Repost from TDN.com, Longview, WA
Ecology report details plans to make oil trains saferBy Shari Phiel, December 01, 2014
A new, 500-page state report says railroad oil shipments through Washington may increase sevenfold in the next six years and recommends 40 measures to improve safety and protect the environment.
The state Department of Ecology report, released Monday, recommends additional spending for emergency planning, training and equipment, rail inspections and ongoing risk assessments.
The study does not outline the costs of measures it is suggesting to the railroad industry and the Legislature. Lawmakers already are grappling with budget shortfalls to fund court-ordered and voter-approved mandates for improving public schools.
“There’s a lot of people concerned about oil trains, including myself. But I think whatever we do it has to be reasonable and not go so far as to be unrealistic for the industry,” state Rep. Dean Takko, D-Longview, said Monday.
The Legislature requested the study based on recent changes in how crude oil moves through rail corridors and Washington waters.
Ecology’s report says 19 crude oil unit trains — each measuring 100 cars — now move through Washington each week. That number could grow to 137 trains per week by 2020 if the full build-out of proposed oil terminals is permitted, Ecology said.
The oil is coming from the North Dakota’s Bakken area. Many of the trains run through the Burlington Northern Santa Fe main lines that run through Cowlitz County.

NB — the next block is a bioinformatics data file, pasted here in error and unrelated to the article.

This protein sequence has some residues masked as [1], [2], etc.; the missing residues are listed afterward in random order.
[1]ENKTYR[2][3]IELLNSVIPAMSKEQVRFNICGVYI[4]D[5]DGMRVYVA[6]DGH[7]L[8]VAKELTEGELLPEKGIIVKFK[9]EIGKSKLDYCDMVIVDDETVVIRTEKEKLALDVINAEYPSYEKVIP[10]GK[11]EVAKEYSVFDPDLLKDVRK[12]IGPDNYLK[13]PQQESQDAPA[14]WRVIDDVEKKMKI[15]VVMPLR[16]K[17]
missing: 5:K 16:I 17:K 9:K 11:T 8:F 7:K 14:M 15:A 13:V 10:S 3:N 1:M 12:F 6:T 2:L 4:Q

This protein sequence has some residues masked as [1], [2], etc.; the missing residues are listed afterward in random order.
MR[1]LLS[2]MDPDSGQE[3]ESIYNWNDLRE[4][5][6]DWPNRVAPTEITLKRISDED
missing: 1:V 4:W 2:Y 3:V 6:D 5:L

“I don’t have a problem with oil trains if the safety stuff that needs to be done is done,” Takko said.
But increased safety measures aren’t the only issues the state is considering. The Washington Military Department’s Emergency Management Division, which helped research and compile Ecology’s report, also looked at how emergency crews would respond to an oil spill or train derailment.
“In our survey of first responders, we heard from a large percentage of districts that believe they need additional training or resources to effectively respond to a train derailment and fire,” EMD spokeswoman Karen Ferreira said.
Ecology included recommendations for more track, upgrades to equipment and crossing signals, furnishing oil spill response equipment, and developing hazardous materials response teams.
Opponents to crude oil shipments through the Pacific Northwest aren’t looking to the state for answers.
“There’s really not a lot the state can do. This is a federal issue,” Longview activist John Green said.
Burlington Northern spokesman Gus Melonas had not seen the report, but he said the railroad “is committed to safely move all types of commodities through Longview. We have thorough processes for inspection, detection … and will continue to invest to protect the railroad, public and environment complying with Federal standards. BNSF will continue to work closely with Washington state on future safety discussions.”
The final report will be delivered to the Legislature on March 1.